A Profile in Learning: Education Changes Lives… Here’s Proof

Amanda Catalfamo is 3Amanda4 years old and lives in Sacramento. She is a Sacramento Kings fan, and fluent in German and Spanish. She plays guitar and knows sign language.

Raised in Canandaigua, New York, she is the youngest of three. Both of her siblings are college graduates. However, Amanda dropped out of high school due to a stubborn streak. As a freshman, she struggled academically and continued to fall further behind each year and was told she needed to attend summer school to make up her failed classes. Feeling that she had no place to turn for help, she left school during her junior year. “I already had a job and I felt like making money was more important than going to school,” said Amanda.

Amanda1 

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“Book” Branded: Build on Your Strengths

Sacramento Public Library Director Shares Thoughts on Branding

By Rivkah K. Sass, Director, Sacramento Public Libraryssas

Randomly select 20 strangers and ask them what they think about their local public library. You’re likely to get 20 different answers, and most of them are probably not what you want to hear. As we think about who we are, what we do and, more importantly, what our brand is, chances are that our customers think we’re about books while we try to convince them that we’re so much more. After all, many of us loan games, do prom dress drives, teach punk-rock aerobics, partner with microbreweries (Edgar Allan Porter, anyone?), and offer 3D printing services. We push the envelope of what we loan and how we program for one reason and one reason only: to get people in the door so that they can discover what we really have to offer — ideas, inspiration, and access.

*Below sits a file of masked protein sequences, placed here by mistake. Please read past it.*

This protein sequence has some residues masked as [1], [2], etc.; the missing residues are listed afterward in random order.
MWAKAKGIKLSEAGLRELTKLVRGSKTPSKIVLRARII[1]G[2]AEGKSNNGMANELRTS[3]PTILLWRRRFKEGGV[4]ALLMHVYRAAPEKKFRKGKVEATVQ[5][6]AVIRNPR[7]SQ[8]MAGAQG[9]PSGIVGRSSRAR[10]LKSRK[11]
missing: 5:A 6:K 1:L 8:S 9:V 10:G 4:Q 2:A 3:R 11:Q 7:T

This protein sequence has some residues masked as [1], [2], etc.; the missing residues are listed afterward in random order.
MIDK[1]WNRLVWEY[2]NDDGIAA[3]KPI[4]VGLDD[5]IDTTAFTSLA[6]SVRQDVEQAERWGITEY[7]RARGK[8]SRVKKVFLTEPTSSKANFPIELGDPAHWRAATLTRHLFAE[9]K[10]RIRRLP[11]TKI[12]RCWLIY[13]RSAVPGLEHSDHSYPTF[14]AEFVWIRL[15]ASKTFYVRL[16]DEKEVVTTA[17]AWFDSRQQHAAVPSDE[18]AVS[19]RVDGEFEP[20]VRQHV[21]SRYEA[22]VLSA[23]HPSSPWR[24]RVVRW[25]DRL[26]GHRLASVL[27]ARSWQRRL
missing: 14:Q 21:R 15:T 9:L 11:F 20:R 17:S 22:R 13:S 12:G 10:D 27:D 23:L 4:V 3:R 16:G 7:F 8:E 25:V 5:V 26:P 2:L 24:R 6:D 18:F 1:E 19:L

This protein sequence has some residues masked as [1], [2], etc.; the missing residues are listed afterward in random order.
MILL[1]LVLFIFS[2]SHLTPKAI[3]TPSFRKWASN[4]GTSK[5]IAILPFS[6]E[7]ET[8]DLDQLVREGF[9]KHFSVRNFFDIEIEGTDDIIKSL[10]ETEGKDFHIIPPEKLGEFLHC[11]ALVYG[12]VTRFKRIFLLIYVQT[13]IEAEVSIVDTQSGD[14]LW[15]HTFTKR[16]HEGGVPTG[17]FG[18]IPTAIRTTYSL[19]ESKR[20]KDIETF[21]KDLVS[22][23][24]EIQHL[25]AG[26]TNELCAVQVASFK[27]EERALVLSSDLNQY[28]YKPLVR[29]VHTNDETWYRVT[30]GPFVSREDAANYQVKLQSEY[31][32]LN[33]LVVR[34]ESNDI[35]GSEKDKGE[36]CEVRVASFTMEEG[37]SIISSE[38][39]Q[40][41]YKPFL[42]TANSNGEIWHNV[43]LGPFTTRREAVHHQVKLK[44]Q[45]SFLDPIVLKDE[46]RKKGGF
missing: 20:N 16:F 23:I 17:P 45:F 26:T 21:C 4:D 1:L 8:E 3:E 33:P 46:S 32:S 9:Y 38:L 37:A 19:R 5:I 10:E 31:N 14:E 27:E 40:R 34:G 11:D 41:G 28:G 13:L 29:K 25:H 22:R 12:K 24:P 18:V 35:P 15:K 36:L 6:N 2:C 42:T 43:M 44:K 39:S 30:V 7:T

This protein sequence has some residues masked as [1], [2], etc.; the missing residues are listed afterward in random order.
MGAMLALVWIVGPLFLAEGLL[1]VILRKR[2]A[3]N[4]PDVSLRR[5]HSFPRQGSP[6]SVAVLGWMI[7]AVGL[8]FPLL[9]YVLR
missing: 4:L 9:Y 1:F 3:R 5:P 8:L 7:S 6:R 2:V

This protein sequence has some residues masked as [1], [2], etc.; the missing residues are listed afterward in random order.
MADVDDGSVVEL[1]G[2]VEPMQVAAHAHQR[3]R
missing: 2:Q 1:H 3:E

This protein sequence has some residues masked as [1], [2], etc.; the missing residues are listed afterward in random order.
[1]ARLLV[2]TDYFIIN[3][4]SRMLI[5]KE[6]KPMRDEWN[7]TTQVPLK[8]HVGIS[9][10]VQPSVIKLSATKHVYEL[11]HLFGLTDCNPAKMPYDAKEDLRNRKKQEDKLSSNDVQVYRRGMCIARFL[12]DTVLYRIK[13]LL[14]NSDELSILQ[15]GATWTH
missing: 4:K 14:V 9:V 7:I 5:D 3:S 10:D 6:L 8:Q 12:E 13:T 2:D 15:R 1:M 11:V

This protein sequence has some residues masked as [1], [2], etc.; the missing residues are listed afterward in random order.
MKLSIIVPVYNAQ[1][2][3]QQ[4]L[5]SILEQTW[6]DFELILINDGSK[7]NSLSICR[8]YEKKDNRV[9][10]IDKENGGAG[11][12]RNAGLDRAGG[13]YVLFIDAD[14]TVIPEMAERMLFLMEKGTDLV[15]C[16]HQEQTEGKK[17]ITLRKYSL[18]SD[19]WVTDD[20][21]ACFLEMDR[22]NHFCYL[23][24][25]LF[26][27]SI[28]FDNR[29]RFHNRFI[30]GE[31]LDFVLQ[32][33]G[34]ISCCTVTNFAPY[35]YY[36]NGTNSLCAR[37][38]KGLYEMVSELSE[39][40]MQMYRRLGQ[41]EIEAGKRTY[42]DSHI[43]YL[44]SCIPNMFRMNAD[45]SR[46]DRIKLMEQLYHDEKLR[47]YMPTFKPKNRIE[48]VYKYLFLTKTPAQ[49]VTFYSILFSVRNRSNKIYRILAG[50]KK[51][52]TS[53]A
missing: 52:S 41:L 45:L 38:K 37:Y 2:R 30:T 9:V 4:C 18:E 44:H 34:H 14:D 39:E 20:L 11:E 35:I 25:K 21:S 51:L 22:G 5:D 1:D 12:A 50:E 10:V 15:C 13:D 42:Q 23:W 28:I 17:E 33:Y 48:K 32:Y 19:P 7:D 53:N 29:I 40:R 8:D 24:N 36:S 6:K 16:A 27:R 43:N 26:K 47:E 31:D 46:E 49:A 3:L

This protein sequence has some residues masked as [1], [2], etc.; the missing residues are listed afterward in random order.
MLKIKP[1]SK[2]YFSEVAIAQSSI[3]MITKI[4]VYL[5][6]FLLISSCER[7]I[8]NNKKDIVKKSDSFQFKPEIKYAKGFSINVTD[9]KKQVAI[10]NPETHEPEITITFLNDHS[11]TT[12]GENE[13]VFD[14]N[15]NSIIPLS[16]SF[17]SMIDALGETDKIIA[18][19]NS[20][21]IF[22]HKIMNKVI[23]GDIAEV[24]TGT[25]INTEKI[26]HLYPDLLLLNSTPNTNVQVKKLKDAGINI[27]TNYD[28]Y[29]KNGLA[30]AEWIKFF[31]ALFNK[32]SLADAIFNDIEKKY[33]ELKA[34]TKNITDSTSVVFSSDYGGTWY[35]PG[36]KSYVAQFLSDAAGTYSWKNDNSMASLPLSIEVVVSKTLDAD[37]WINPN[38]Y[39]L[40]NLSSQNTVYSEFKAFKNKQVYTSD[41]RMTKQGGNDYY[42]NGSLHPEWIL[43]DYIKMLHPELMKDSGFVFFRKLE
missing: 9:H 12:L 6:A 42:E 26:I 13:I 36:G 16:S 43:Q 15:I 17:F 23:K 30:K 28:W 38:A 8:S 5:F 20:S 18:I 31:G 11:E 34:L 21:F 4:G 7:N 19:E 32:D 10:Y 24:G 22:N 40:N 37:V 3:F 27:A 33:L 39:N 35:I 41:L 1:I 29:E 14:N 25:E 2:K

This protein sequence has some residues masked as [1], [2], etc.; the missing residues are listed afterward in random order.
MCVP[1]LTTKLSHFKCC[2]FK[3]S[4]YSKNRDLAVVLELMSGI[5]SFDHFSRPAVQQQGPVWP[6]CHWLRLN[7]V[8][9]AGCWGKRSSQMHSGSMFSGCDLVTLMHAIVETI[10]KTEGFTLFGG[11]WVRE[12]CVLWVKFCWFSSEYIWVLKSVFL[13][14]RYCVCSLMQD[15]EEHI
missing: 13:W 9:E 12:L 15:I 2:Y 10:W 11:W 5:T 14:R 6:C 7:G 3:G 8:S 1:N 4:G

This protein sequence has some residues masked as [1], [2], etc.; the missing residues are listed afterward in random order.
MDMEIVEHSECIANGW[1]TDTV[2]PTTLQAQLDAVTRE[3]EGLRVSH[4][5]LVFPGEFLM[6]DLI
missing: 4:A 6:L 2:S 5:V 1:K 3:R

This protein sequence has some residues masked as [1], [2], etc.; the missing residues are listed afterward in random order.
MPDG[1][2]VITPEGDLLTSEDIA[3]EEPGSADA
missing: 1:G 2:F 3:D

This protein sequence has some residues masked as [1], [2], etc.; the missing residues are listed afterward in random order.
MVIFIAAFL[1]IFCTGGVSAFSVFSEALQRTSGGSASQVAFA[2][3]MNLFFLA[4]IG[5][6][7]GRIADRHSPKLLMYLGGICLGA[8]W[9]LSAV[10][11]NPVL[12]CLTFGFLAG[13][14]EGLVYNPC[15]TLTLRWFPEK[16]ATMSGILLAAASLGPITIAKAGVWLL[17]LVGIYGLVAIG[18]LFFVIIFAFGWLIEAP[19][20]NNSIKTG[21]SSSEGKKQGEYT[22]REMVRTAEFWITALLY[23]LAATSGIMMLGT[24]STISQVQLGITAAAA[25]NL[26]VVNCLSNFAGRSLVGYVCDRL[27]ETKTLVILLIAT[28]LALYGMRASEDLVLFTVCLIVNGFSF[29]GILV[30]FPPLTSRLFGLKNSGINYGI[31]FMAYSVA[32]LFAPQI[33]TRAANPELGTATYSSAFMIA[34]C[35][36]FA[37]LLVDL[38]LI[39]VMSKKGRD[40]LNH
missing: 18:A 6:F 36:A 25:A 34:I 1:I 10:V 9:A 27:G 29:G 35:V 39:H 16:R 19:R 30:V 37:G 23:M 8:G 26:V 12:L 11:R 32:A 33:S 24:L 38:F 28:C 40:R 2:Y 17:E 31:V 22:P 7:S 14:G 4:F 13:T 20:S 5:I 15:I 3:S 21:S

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Branching the Digital Divide: Technology as the Gateway to Curiosity

By Vanessa Craig

Moreno Valley is a city nestled in between the Coachella Valley, Lake Perris, and the San Bernardino Mountains in southern California. The scenic town of Moreno Valley has a public library that serves their population of about 200,000. With only one building to serve its residents, Ivorie Franks, the library’s director struggles with providing a sufficient amount of print material to serve their population.

To save space, Ivorie is attempting to develop a digital collection for her community that replicates the print collection. However, the patrons of Moreno Valley have a variety of different technology skill levels. Many community members do not have computers or internet connection at home.

Ivorie is the driving force behind helping branch tackle this digital divide. She is working alongside her staff to make their patrons more comfortable with technology and eResources. “The key is to include various staff members in the process of educating library patrons about digital library resources,” proposes Ivorie.

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